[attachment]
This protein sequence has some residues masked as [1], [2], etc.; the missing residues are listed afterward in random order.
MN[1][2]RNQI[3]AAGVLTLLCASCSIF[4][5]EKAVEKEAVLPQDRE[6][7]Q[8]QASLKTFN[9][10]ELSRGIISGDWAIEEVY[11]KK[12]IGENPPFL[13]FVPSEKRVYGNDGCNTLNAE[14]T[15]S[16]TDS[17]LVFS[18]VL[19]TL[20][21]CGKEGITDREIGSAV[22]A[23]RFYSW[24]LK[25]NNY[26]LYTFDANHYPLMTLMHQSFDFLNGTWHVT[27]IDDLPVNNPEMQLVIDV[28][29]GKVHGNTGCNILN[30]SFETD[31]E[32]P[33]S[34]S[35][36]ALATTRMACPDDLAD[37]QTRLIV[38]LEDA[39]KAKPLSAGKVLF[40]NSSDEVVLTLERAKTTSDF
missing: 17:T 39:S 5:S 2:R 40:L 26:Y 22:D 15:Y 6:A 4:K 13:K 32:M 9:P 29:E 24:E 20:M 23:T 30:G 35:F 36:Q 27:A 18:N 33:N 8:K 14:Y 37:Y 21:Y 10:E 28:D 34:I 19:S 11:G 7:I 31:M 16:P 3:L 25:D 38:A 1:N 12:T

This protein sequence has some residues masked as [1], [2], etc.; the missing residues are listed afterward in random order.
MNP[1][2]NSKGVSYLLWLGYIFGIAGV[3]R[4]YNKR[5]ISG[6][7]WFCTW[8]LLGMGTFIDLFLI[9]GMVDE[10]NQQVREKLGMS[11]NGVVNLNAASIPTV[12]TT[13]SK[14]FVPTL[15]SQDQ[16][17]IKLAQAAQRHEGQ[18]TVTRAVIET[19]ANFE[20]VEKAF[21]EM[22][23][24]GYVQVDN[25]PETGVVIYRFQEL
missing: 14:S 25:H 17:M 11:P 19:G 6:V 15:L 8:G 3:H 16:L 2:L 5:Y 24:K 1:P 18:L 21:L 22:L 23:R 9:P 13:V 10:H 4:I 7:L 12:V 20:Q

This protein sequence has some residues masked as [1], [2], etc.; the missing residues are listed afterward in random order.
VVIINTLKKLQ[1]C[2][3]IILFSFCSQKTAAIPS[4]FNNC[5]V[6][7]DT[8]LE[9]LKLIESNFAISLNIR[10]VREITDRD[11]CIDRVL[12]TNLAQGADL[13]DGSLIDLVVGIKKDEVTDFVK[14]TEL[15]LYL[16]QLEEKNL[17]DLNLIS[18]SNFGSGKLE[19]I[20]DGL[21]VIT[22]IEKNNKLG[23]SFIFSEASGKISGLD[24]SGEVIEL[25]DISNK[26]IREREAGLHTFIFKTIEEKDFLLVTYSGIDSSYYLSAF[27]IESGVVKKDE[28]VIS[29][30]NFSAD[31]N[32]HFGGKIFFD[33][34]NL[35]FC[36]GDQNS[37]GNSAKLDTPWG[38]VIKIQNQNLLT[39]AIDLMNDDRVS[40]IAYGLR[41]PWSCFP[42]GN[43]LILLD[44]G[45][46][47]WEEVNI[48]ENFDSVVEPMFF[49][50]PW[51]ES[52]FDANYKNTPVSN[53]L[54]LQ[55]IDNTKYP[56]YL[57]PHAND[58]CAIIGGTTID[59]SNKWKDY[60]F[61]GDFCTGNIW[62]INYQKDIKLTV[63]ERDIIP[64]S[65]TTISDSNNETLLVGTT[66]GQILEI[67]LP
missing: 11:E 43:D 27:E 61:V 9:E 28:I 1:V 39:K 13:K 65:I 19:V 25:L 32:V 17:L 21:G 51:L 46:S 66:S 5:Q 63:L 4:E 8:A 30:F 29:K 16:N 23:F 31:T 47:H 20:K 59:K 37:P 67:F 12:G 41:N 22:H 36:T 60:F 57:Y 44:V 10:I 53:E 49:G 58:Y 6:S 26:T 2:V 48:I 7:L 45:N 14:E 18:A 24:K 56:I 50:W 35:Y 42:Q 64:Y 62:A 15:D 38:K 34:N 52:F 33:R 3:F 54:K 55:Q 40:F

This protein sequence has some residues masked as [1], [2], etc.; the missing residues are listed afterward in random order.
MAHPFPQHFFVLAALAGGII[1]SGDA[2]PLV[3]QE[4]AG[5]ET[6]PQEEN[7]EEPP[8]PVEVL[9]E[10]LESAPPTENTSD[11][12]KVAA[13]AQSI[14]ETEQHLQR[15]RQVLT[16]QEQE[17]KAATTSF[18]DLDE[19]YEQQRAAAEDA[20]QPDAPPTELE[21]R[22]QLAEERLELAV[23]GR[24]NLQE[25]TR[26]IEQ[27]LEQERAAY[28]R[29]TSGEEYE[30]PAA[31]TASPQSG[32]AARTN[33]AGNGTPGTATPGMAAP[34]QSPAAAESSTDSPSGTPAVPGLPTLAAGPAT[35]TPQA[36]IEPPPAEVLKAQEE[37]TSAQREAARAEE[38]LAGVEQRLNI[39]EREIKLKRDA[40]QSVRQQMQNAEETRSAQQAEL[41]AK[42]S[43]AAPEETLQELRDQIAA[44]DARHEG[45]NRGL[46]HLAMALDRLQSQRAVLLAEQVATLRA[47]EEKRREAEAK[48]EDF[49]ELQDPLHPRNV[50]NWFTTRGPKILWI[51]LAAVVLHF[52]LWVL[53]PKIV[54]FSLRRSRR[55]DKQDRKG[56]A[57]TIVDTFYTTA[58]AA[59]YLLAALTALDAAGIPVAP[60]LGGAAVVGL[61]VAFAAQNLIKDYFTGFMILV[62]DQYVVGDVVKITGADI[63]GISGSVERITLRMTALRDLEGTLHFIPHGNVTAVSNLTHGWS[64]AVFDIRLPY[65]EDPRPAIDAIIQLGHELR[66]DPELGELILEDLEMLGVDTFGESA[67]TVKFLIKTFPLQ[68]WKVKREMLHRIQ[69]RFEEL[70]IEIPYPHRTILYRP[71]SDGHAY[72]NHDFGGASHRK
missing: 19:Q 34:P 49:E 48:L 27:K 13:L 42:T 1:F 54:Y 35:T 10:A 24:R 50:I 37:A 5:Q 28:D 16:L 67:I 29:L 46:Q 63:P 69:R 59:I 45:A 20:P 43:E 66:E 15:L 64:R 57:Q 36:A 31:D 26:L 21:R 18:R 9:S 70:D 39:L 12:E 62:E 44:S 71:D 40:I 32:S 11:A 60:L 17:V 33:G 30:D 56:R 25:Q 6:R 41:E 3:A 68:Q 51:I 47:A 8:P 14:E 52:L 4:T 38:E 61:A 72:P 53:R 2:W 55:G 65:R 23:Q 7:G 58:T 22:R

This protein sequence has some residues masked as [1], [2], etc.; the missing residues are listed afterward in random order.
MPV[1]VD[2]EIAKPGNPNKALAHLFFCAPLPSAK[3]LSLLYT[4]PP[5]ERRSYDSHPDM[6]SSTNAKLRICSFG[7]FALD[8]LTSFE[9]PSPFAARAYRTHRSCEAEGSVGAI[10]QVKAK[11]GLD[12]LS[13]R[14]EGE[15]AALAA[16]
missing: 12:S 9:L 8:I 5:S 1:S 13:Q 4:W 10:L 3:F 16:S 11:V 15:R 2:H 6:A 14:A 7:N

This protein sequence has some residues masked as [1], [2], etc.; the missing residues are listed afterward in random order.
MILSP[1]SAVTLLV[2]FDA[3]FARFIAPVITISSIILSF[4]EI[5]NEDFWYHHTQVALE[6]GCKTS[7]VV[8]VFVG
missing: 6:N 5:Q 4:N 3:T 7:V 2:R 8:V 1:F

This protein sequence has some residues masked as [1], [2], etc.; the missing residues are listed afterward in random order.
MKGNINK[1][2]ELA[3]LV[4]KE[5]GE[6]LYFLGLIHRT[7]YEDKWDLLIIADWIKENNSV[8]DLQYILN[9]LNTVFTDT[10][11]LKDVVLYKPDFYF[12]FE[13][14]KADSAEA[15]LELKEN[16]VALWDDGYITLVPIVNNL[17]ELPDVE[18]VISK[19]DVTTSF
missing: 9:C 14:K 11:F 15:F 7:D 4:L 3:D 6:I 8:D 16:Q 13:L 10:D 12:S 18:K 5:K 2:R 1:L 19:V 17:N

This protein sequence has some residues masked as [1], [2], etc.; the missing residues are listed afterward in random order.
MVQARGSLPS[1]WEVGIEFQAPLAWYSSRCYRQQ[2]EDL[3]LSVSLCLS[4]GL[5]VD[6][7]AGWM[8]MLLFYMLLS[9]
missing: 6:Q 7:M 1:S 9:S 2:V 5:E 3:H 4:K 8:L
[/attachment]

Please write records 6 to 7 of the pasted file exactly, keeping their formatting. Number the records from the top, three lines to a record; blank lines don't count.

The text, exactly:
This protein sequence has some residues masked as [1], [2], etc.; the missing residues are listed afterward in random order.
MILSP[1]SAVTLLV[2]FDA[3]FARFIAPVITISSIILSF[4]EI[5]NEDFWYHHTQVALE[6]GCKTS[7]VV[8]VFVG
missing: 6:N 5:Q 4:N 3:T 7:V 2:R 8:V 1:F

This protein sequence has some residues masked as [1], [2], etc.; the missing residues are listed afterward in random order.
MKGNINK[1][2]ELA[3]LV[4]KE[5]GE[6]LYFLGLIHRT[7]YEDKWDLLIIADWIKENNSV[8]DLQYILN[9]LNTVFTDT[10][11]LKDVVLYKPDFYF[12]FE[13][14]KADSAEA[15]LELKEN[16]VALWDDGYITLVPIVNNL[17]ELPDVE[18]VISK[19]DVTTSF
missing: 9:C 14:K 11:F 15:F 7:D 4:L 3:D 6:I 8:D 16:Q 13:L 10:D 12:S 18:K 5:K 2:R 1:L 19:V 17:N